This week baseball’s postseason playoffs were proceeding uneventfully when St. Louis Cardinals pitcher Ryan Helsley threw the Atlanta Braves a curve ball. In between games one and two of the Cardinals-Braves series, Helsley, a member of the Cherokee Nation, criticized a controversial Braves fan ritual: rhythmically simulating a tomahawk chop while humming something that is either a Native American war song or Atlanta’s idea of one.
Braves officials took the complaint seriously. When the decisive game five rolled around, Atlanta fans didn’t find in their seats the complimentary foam tomahawks that had always been there for playoff games. And the loudspeaker didn’t, shortly before the first pitch, prompt the tomahawk ritual by playing the war song.
If you were a superstitious Braves fan, you might have worried that this desecration of ritual would anger the gods. And sure enough: St. Louis scored—which, for those of you aren’t baseball fans, meant that the game was over before the other 8.5 innings were played. (Final score: 13-1. The Cardinals moved on to the National League Championship series, and the Braves went home.)
Before I say more about the tomahawk ritual per se, I’d like to say one thing about the recurring controversy over Native American sports names (which typically focuses on the Braves, the Cleveland Indians, the Washington Redskins, and the Kansas City Chiefs). Namely: these four names fall into two groups, and one group seems more offensive than the other.
This week’s abrupt withdrawal of US troops from a Kurdish enclave in northern Syria inspired a variety of criticisms, as politicians and commentators of all major ideological stripes condemned Trump for ordering it.
The main criticisms have a lot of validity, in so far as they go. In greenlighting Turkey’s military incursion into Syria, Trump indeed, as charged: (1) abandoned the Kurds, who at America’s behest had spent the last few years fighting ISIS; (2) probably helped ISIS, at least in the short run, by diverting Kurdish attention and resources toward fighting Turkey; (3) ensured the death or displacement (a.k.a ethnic cleansing) of lots of Kurds.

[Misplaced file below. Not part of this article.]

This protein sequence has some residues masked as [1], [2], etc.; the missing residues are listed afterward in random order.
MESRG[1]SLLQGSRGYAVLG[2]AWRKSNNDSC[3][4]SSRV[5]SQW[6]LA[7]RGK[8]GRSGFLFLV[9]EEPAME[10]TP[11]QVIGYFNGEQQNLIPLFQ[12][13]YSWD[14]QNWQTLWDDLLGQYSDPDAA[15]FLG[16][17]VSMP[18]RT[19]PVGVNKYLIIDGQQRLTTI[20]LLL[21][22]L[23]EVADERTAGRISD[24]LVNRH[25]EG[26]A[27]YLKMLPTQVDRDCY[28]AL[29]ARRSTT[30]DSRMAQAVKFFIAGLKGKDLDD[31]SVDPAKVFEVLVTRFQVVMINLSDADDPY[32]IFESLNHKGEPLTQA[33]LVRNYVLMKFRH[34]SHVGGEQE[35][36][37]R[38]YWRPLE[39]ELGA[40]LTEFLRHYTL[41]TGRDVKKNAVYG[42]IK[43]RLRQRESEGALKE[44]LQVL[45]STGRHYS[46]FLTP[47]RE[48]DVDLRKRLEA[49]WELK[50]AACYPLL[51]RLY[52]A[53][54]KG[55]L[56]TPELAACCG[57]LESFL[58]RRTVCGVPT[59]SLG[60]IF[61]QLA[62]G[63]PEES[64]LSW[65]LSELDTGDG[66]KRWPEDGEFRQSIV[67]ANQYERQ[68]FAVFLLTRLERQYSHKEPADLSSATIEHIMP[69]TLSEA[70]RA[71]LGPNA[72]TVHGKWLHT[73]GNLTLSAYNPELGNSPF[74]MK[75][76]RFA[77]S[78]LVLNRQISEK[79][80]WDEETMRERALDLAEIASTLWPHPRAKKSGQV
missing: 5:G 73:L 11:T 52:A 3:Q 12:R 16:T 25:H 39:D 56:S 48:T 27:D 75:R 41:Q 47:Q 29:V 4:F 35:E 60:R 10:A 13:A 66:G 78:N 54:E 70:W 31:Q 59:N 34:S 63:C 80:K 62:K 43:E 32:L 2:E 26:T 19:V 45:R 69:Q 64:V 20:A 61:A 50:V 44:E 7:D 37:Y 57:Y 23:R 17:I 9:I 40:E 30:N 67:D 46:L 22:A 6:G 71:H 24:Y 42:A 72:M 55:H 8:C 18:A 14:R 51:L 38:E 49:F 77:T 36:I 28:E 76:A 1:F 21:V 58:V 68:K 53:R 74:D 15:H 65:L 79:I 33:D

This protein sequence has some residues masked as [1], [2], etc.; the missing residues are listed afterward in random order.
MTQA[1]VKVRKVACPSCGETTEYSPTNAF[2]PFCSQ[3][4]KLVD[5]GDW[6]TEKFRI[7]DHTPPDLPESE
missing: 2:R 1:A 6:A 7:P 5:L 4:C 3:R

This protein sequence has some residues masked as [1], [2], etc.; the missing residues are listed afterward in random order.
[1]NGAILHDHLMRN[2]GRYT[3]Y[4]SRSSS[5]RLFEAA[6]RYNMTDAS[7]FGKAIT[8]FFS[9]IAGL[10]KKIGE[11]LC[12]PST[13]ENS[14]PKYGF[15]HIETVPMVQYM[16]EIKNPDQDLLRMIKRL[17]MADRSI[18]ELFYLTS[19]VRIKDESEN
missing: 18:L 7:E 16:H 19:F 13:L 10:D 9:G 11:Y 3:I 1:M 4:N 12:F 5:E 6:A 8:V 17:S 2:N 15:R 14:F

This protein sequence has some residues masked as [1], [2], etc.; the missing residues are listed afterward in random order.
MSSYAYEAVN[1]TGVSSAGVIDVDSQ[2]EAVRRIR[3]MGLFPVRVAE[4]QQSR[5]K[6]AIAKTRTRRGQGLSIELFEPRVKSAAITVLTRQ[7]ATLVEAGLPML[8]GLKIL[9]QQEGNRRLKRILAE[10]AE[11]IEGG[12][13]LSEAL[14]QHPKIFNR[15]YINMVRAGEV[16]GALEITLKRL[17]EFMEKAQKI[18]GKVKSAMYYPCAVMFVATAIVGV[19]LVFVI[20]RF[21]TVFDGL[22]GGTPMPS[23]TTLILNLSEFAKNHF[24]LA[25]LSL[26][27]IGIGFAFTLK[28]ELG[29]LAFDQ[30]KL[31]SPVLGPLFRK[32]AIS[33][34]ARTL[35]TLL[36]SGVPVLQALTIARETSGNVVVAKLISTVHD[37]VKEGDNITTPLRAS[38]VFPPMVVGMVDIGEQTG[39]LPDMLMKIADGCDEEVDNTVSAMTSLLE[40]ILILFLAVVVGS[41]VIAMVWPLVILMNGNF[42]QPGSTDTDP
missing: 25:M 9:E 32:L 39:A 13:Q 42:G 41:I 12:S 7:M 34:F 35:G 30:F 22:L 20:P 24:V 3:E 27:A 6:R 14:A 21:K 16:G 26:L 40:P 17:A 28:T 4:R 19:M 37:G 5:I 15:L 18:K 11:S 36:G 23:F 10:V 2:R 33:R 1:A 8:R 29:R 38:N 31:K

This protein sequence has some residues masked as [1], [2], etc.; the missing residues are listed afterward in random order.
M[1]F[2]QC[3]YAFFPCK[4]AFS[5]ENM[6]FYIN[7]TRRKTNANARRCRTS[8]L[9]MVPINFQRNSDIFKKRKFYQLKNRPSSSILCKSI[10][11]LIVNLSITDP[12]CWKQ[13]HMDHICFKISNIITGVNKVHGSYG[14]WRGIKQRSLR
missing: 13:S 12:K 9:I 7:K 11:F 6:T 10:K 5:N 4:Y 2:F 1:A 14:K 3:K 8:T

But there’s one criticism I haven’t heard, and I think this silence is an indictment of the entire Washington foreign policy establishment—and more evidence that it deserves its evocatively pejorative nickname, the “Blob.”
This week president Trump went before the United Nations and declared, “The future does not belong to globalists. The future belongs to patriots.” A year earlier he had gone before the United Nations and declared,
“We reject the ideology of globalism, and we embrace the doctrine of patriotism.” Sense a pattern?
In last year’s address Trump also, as he often does, zeroed in on the particular manifestation of globalism that seems to most concern him— “global governance,” which he says poses a threat to “national sovereignty.”
Some people might consider it impolite to go before the UN and denounce globalism and global governance—kind of like, I don’t know, being given a speaking slot at a Trump rally and then using it to denounce xenophobia. But Trump’s annual UN ode to patriotism and national sovereignty has one virtue: It crystallizes the confusion that drives his opposition to global governance.
Washington spent the first part of this week trying to figure out who blew up some Saudi oil facilities. Was it Houthi rebels in Yemen, who proudly claimed responsibility? Or was it Iran? Or was it both—an attack conceived and orchestrated by Iran but executed by Iran’s Houthi allies?
There’s an important and underappreciated sense in which the answer doesn’t matter. The moral of the story is the same regardless of how the blame is distributed between Iran and the Houthis. Namely: If you don’t want people to blow stuff up, don’t attack them in the first place!